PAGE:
The Holy Grail is most commonly identified as the Chalice of the Eucharist, the cup that Christ drank out of at The Last Supper and which was later used by Joseph of Arimathea to catch the blood of Jesus at his crucifixion. Less commonly, it is identified with the dish of the Pascal lamb that Jesus and his Apostles ate at The Last Supper.
The Cistercian chronicler Helinandus mentioned a vision shown to a hermit concerning the dish used by Christ at the Last Supper. The Hermit in turn wrote a latin text named "Gradale". This is where some confusion arises as if Helinandus had meant the Chalice, surely he would have written that the Hermit was shown a vision of the chalice, not the dish. However, if the hermit was shown a vision of a dish, why write a book called "Gradale" (grail, cup). Other spellings include "Greal", "Graal", "Greel" and "Grail". The explanation of "San Greal" (great dish) as "Sang real" (kingly blood) did not emerge until the later Middle Ages. Other etymologies that could have been passed over at the time are now obsolete.
Literary Tradition: The French Romances
French Grail romances were written between 1180 and 1240. According to the Catholic Encyclopedia they can be divided into two categories; (1) those concerned with the quest for the Grail and (2) those concerned with the history of the Grail.
Of the first class is the "Conte del Graal" of Chrestien de Troyes, a foremost 12th century poet. The "Conte de Graal" is a vast poetic compilation of some 60,000 verses. Another French romance was "Parzival" by Wolfram von Eschenbach. This text was based upon one of De Troyes unfinished pieces, "Perceval, ou Le Conte du Graal". Of The Welsh folk-tales, "Mabinogion" is undoubtably the most well known. The English poem "Sir Percyvelle," of the fifteenth century is also well known, although its writing is generally not considered of the same standard as those previously mentioned. Of the Early History versions the oldest is the metrical trilogy of Robert de Boron, composed between 1170 and 1212, of which only the first part and a portion of the second are in existence.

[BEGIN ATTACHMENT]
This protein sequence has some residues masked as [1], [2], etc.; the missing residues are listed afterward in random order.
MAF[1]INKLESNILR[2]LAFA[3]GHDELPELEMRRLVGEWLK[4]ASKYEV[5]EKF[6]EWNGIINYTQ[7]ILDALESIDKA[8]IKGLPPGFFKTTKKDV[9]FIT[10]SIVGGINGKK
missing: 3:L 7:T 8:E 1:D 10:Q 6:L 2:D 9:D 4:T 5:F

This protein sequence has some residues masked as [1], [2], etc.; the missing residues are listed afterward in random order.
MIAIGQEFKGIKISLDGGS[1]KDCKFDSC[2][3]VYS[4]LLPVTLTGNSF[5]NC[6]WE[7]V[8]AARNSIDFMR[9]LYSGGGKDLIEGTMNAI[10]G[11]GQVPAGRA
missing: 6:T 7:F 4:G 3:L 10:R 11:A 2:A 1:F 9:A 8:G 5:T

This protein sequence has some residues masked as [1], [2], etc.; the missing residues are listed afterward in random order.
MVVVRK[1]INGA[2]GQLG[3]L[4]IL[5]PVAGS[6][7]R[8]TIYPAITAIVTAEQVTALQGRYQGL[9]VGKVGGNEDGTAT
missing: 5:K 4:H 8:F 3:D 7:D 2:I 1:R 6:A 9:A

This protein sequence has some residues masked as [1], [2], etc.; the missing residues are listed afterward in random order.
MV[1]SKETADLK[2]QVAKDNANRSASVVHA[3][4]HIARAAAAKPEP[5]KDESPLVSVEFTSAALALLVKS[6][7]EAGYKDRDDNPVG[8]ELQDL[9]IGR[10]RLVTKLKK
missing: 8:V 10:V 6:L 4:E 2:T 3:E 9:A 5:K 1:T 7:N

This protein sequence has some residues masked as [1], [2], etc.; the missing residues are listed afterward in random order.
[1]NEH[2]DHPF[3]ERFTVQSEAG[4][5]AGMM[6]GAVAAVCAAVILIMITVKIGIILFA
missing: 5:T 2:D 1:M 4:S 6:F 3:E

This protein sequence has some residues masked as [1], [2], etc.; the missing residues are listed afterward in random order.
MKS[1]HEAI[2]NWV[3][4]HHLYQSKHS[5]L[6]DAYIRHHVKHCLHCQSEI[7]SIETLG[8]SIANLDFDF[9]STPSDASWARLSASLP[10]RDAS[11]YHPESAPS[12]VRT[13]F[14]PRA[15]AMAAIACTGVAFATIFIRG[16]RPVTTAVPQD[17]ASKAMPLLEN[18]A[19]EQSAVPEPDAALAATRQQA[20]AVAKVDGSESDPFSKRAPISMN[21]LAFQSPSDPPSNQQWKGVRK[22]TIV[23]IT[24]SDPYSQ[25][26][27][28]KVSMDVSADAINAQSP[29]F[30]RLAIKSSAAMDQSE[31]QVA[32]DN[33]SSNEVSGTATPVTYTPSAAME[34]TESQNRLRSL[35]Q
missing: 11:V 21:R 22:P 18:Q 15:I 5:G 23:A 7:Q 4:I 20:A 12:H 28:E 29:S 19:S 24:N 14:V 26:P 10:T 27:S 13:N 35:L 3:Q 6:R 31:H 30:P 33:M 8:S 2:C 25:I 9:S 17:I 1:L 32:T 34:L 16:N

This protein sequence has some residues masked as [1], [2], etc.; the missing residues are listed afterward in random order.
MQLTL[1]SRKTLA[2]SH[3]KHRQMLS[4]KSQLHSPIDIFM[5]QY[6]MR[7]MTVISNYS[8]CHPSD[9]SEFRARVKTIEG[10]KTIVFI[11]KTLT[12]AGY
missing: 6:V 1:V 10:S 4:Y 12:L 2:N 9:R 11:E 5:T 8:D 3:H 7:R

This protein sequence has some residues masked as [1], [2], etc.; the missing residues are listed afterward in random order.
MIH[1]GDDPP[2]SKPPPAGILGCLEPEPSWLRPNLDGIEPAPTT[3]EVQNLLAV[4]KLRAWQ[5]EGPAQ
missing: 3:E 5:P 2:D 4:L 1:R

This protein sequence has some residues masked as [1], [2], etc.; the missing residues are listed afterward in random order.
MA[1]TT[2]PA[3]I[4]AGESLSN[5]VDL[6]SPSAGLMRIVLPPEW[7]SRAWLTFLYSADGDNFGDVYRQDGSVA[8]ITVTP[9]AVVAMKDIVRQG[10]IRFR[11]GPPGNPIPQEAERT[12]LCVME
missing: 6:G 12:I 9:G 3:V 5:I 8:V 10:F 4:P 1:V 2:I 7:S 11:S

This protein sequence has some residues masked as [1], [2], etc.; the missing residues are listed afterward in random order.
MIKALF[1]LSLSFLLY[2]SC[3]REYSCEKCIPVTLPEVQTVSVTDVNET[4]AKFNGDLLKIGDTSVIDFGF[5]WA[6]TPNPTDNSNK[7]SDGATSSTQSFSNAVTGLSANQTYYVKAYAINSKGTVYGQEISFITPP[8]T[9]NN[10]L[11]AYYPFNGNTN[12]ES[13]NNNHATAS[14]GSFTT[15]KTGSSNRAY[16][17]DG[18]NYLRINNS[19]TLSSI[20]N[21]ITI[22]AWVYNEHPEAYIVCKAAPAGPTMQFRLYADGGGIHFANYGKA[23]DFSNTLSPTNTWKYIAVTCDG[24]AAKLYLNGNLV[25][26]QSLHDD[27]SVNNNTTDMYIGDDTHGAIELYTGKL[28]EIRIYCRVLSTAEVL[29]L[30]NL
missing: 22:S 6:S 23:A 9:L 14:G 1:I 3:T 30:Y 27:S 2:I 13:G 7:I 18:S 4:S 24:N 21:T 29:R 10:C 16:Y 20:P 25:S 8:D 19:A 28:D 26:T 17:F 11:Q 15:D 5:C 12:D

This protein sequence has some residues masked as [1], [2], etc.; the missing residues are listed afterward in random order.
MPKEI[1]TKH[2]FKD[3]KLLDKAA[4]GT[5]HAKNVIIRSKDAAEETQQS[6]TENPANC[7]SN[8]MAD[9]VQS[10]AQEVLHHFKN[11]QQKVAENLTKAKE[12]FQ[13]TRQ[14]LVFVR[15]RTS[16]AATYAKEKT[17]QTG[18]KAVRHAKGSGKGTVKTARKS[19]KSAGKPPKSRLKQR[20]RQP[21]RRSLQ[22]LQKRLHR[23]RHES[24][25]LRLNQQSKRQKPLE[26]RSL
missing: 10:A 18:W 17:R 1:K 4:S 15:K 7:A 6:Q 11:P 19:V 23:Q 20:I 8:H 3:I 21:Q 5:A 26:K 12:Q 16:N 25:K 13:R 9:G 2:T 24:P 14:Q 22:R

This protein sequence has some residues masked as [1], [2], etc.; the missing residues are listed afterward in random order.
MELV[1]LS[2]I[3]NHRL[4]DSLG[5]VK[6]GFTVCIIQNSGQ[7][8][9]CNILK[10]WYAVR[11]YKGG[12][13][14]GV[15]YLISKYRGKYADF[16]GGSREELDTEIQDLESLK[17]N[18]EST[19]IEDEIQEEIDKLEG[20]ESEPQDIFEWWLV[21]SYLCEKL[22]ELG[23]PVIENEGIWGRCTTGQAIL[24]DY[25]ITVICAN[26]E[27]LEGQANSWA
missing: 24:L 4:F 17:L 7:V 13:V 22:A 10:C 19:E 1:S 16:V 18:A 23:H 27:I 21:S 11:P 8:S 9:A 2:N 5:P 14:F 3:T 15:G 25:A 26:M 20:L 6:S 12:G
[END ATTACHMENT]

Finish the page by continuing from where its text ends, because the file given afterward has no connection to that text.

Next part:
The most detailed history of the Grail is in the "Grand St. Graal" from the first half of the thirteenth century, where we are told that Christ Himself presented the book concerning this history to a pious hermit.
In the Early History versions the Grail is invested with the greatest sanctity. It is explained that the dish from which Christ ate the Paschal lamb, or the Chalice from which he drank his wine (depending on the particular version of the legend) passed into the possession of Joseph of Arimathea, and was used Joseph to gather the Precious Blood of the Lord, when His body was taken from the Cross.
Literary Tradition: The Grail and Joseph of Arimathea
As mentioned, the Grail Legend is closely intertwined with the legends of Joseph of Arimathea. As the story goes, Joseph was thrown into prison by the Jews, but was able to use the Grail to sustain himself for 42 years until his liberation. The legend has two versions; (1) that Jesus appeared to Joseph and gave him the Grail after he was imprisoned or (2) that Joseph still had the Grail following the crucifixion. Joseph's involvement in the Grail legend also higlights many of the mythological food producing properties of the Grail.
After Joseph's liberation, the Grail is then brought to Britain, either By Joseph himself and his son, Josephes (as told in "Grand St. Graal") or by Alian and one of his kin (as told in "Robert de Boron"). Galaad or Perceval, depending on the literary text, finally achieves the quest. However, upon his (Perceval or Gallad's) death the Grail vanished.